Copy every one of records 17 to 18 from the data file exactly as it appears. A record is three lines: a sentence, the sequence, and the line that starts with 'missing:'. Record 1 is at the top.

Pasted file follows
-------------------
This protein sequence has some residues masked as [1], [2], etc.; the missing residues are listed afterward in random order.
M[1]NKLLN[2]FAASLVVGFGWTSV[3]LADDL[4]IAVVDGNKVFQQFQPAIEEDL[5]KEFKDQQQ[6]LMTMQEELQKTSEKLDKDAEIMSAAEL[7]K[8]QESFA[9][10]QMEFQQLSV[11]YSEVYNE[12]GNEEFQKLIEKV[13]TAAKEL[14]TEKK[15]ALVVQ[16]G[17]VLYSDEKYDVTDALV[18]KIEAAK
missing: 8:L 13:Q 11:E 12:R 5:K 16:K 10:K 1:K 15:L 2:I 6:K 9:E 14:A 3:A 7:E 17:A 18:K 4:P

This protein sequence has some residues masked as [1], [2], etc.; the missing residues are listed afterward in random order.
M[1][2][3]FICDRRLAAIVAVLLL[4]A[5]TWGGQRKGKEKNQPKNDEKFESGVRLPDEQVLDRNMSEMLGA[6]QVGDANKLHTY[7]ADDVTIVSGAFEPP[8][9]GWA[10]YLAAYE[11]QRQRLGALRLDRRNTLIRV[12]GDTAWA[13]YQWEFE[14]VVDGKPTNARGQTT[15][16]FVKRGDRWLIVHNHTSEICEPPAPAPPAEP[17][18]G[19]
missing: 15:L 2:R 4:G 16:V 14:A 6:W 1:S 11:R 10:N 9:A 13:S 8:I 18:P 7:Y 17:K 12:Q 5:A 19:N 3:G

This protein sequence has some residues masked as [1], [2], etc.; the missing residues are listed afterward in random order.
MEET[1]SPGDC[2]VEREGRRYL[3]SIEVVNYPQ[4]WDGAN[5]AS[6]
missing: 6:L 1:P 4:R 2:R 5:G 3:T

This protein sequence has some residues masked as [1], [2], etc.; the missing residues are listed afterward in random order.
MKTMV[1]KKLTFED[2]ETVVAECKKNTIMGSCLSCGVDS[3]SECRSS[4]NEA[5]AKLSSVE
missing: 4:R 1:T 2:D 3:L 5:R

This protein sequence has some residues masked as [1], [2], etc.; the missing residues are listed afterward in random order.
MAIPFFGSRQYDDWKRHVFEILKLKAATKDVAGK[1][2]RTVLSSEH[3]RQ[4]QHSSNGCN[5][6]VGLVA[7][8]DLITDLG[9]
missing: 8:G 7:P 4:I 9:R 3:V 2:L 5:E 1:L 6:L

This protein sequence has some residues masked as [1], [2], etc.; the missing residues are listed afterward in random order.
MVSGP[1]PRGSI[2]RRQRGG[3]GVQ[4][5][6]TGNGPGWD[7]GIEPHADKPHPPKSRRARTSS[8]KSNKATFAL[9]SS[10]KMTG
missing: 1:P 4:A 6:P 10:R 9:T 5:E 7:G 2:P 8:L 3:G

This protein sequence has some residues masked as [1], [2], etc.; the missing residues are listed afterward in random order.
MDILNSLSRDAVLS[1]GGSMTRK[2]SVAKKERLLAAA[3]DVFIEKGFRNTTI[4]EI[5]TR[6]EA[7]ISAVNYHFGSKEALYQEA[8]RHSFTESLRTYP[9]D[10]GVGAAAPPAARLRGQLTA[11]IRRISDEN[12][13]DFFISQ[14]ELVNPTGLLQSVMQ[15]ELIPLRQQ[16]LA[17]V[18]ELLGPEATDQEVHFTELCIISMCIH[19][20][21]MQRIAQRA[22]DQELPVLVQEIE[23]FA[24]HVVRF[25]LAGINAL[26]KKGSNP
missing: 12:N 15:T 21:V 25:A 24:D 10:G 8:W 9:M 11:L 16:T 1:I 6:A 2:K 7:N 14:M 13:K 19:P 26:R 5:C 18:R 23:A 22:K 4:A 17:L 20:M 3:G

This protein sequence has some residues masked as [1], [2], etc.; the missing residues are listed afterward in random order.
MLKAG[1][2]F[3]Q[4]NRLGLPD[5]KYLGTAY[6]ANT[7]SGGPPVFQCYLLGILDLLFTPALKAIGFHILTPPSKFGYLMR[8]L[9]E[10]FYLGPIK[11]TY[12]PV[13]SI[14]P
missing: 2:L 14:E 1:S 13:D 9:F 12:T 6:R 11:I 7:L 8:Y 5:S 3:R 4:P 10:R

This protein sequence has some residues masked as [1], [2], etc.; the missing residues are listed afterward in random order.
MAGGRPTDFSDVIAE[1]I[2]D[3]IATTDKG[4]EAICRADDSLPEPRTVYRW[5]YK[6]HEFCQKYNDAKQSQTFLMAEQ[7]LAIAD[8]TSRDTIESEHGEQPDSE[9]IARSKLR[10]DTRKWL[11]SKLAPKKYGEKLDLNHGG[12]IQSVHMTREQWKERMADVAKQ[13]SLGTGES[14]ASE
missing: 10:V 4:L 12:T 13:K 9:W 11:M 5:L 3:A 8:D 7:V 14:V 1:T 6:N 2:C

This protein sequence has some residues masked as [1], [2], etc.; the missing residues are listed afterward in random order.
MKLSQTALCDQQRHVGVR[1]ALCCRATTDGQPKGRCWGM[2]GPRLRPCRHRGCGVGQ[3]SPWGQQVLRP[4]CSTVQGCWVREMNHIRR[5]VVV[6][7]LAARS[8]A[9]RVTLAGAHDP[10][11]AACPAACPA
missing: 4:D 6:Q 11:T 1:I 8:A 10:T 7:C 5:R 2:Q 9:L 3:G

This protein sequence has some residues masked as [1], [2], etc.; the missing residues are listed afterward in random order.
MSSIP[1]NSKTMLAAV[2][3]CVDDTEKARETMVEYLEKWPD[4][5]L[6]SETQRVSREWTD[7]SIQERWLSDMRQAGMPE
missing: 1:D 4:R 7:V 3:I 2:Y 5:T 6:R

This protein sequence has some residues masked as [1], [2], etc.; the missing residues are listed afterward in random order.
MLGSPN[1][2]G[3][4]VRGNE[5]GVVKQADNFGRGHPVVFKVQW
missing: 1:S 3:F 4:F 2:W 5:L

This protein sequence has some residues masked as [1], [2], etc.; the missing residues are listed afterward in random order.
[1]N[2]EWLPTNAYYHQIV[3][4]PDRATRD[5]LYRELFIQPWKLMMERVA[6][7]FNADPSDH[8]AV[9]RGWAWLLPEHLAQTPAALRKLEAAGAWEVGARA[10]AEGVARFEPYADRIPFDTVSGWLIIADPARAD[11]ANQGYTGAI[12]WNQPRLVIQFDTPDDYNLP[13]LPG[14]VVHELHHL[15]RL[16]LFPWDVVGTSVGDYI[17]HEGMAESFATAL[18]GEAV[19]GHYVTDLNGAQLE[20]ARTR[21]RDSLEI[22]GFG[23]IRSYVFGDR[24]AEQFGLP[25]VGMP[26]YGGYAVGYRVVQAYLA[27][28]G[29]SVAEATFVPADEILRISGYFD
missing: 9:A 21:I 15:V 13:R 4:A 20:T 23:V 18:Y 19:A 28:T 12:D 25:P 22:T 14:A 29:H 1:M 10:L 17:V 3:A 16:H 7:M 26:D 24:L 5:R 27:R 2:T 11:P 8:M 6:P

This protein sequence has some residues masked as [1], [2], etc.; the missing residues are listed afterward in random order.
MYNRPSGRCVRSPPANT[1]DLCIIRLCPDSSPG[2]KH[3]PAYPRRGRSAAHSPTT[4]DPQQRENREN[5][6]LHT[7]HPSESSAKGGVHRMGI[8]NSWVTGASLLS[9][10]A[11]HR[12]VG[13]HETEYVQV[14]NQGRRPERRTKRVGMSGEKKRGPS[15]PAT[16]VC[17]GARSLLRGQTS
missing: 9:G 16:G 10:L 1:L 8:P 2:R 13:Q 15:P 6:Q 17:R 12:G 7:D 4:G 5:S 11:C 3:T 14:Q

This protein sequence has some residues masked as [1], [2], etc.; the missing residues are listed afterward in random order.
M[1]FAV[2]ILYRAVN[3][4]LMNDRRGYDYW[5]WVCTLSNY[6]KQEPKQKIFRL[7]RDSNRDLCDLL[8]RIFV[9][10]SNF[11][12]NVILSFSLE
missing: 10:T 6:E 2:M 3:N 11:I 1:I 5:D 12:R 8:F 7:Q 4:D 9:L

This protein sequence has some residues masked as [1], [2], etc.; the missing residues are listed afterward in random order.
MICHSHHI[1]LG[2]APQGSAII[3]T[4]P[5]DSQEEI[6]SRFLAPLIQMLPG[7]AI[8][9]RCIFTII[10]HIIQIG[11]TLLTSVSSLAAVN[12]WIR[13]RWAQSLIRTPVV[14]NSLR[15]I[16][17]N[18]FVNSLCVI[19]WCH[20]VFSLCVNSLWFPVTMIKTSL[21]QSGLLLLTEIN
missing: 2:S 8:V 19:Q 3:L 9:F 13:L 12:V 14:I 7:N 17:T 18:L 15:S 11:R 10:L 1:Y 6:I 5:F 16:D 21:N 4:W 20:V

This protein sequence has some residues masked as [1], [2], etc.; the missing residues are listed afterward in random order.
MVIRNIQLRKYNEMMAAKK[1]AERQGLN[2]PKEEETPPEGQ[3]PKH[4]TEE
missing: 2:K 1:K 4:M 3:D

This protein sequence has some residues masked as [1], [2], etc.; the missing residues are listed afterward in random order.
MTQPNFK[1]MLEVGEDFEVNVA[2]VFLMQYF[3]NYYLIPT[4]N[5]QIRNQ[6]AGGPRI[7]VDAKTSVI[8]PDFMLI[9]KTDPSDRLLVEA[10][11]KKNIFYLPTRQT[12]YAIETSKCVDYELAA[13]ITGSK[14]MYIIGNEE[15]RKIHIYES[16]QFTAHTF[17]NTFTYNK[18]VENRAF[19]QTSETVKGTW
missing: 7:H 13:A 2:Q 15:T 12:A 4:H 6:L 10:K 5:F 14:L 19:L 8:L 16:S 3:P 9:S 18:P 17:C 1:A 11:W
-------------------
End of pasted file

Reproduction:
This protein sequence has some residues masked as [1], [2], etc.; the missing residues are listed afterward in random order.
MVIRNIQLRKYNEMMAAKK[1]AERQGLN[2]PKEEETPPEGQ[3]PKH[4]TEE
missing: 2:K 1:K 4:M 3:D

This protein sequence has some residues masked as [1], [2], etc.; the missing residues are listed afterward in random order.
MTQPNFK[1]MLEVGEDFEVNVA[2]VFLMQYF[3]NYYLIPT[4]N[5]QIRNQ[6]AGGPRI[7]VDAKTSVI[8]PDFMLI[9]KTDPSDRLLVEA[10][11]KKNIFYLPTRQT[12]YAIETSKCVDYELAA[13]ITGSK[14]MYIIGNEE[15]RKIHIYES[16]QFTAHTF[17]NTFTYNK[18]VENRAF[19]QTSETVKGTW
missing: 7:H 13:A 2:Q 15:T 12:A 4:H 6:L 10:K 5:F 14:L 19:L 8:L 16:S 3:P 9:S 18:P 17:C 1:A 11:W